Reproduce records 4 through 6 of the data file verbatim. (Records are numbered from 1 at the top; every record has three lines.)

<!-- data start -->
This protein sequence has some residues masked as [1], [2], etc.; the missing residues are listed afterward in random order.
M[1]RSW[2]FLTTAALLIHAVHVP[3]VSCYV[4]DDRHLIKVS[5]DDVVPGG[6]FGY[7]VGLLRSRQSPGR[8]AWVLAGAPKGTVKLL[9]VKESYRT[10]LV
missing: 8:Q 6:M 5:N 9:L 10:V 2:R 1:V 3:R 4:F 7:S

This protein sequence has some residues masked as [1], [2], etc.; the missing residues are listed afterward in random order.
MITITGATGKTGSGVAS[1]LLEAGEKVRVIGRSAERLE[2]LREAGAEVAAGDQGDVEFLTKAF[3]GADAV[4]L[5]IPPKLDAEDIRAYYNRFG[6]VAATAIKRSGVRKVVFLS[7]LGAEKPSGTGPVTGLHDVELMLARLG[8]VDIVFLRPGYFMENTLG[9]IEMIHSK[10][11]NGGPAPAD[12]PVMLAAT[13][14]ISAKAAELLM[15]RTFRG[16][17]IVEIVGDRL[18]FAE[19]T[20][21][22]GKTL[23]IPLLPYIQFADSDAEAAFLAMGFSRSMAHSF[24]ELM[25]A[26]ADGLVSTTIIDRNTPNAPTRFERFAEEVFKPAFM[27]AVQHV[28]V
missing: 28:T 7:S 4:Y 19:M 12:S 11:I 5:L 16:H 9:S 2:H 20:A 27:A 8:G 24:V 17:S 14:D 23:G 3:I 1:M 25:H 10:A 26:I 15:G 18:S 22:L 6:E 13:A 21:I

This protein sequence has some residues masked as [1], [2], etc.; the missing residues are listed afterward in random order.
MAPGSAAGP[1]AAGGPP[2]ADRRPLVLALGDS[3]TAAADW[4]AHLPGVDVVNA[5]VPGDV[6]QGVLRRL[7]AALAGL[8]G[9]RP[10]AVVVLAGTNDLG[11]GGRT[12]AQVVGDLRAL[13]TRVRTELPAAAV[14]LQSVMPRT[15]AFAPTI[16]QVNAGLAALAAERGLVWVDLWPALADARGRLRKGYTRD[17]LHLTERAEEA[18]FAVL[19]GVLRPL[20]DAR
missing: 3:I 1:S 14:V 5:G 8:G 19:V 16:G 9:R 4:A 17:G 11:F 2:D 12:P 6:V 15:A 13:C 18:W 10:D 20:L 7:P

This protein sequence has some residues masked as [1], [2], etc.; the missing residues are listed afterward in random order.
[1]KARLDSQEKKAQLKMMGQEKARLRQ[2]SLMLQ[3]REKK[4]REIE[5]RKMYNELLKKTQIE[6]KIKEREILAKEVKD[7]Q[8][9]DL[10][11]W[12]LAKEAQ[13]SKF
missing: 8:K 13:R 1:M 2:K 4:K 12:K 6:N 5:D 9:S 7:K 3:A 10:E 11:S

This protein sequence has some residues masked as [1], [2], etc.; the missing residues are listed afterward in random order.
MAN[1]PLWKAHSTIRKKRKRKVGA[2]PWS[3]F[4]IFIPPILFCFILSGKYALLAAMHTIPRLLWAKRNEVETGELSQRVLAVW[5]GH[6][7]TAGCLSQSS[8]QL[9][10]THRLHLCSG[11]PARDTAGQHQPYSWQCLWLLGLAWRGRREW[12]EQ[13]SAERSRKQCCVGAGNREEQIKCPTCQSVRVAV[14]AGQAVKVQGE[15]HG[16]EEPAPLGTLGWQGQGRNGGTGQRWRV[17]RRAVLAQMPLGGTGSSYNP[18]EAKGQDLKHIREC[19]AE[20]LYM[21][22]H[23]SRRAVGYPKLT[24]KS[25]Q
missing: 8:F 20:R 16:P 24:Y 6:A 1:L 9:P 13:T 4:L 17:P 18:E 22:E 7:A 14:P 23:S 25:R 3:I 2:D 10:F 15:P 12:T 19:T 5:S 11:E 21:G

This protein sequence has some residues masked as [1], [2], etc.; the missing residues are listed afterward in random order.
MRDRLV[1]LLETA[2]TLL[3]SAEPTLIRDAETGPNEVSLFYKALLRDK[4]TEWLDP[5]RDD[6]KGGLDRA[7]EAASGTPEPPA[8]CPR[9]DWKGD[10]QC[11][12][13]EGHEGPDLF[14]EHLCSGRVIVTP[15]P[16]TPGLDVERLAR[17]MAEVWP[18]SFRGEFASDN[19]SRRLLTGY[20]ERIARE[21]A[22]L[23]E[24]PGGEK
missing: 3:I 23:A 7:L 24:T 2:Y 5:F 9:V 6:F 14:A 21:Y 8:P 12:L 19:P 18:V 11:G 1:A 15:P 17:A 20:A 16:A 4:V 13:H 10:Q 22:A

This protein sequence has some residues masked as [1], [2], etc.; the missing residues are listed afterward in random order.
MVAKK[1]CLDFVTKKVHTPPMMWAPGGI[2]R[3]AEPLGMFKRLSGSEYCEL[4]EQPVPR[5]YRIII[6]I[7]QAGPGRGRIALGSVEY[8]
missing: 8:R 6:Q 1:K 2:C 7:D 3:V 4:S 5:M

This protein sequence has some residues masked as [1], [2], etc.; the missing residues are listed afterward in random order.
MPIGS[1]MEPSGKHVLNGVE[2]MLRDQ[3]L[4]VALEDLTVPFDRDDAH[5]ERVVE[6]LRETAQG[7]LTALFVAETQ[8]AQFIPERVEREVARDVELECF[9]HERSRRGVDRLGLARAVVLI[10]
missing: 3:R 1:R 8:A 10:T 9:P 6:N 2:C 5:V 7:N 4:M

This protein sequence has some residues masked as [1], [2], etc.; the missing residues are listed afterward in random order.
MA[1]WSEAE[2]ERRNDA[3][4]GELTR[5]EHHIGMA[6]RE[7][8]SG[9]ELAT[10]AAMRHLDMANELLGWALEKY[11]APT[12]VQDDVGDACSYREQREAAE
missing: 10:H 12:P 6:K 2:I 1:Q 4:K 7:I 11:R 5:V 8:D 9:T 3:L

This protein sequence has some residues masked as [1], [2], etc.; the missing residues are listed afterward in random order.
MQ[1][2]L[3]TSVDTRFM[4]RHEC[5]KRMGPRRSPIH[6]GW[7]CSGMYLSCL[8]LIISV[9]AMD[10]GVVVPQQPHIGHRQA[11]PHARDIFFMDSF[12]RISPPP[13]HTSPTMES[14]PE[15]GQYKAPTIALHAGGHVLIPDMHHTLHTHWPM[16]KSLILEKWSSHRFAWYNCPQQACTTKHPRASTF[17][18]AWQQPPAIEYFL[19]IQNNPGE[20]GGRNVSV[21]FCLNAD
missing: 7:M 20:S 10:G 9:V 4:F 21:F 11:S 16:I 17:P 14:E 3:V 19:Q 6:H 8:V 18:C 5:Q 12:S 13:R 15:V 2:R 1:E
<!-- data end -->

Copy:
This protein sequence has some residues masked as [1], [2], etc.; the missing residues are listed afterward in random order.
[1]KARLDSQEKKAQLKMMGQEKARLRQ[2]SLMLQ[3]REKK[4]REIE[5]RKMYNELLKKTQIE[6]KIKEREILAKEVKD[7]Q[8][9]DL[10][11]W[12]LAKEAQ[13]SKF
missing: 8:K 13:R 1:M 2:K 4:K 12:K 6:N 5:D 9:S 7:K 3:A 10:E 11:S

This protein sequence has some residues masked as [1], [2], etc.; the missing residues are listed afterward in random order.
MAN[1]PLWKAHSTIRKKRKRKVGA[2]PWS[3]F[4]IFIPPILFCFILSGKYALLAAMHTIPRLLWAKRNEVETGELSQRVLAVW[5]GH[6][7]TAGCLSQSS[8]QL[9][10]THRLHLCSG[11]PARDTAGQHQPYSWQCLWLLGLAWRGRREW[12]EQ[13]SAERSRKQCCVGAGNREEQIKCPTCQSVRVAV[14]AGQAVKVQGE[15]HG[16]EEPAPLGTLGWQGQGRNGGTGQRWRV[17]RRAVLAQMPLGGTGSSYNP[18]EAKGQDLKHIREC[19]AE[20]LYM[21][22]H[23]SRRAVGYPKLT[24]KS[25]Q
missing: 8:F 20:R 16:P 24:Y 6:A 1:L 9:P 13:T 4:L 17:P 18:E 22:E 7:A 14:P 23:S 25:R 3:I 2:D 10:F 15:P 12:T 19:T 5:S 11:E 21:G

This protein sequence has some residues masked as [1], [2], etc.; the missing residues are listed afterward in random order.
MRDRLV[1]LLETA[2]TLL[3]SAEPTLIRDAETGPNEVSLFYKALLRDK[4]TEWLDP[5]RDD[6]KGGLDRA[7]EAASGTPEPPA[8]CPR[9]DWKGD[10]QC[11][12][13]EGHEGPDLF[14]EHLCSGRVIVTP[15]P[16]TPGLDVERLAR[17]MAEVWP[18]SFRGEFASDN[19]SRRLLTGY[20]ERIARE[21]A[22]L[23]E[24]PGGEK
missing: 3:I 23:A 7:L 24:T 2:Y 5:F 9:V 6:F 14:A 21:Y 8:P 12:L 19:P 18:V 11:G 1:A 15:P 17:A 20:A 16:A 4:V 13:H 10:Q 22:A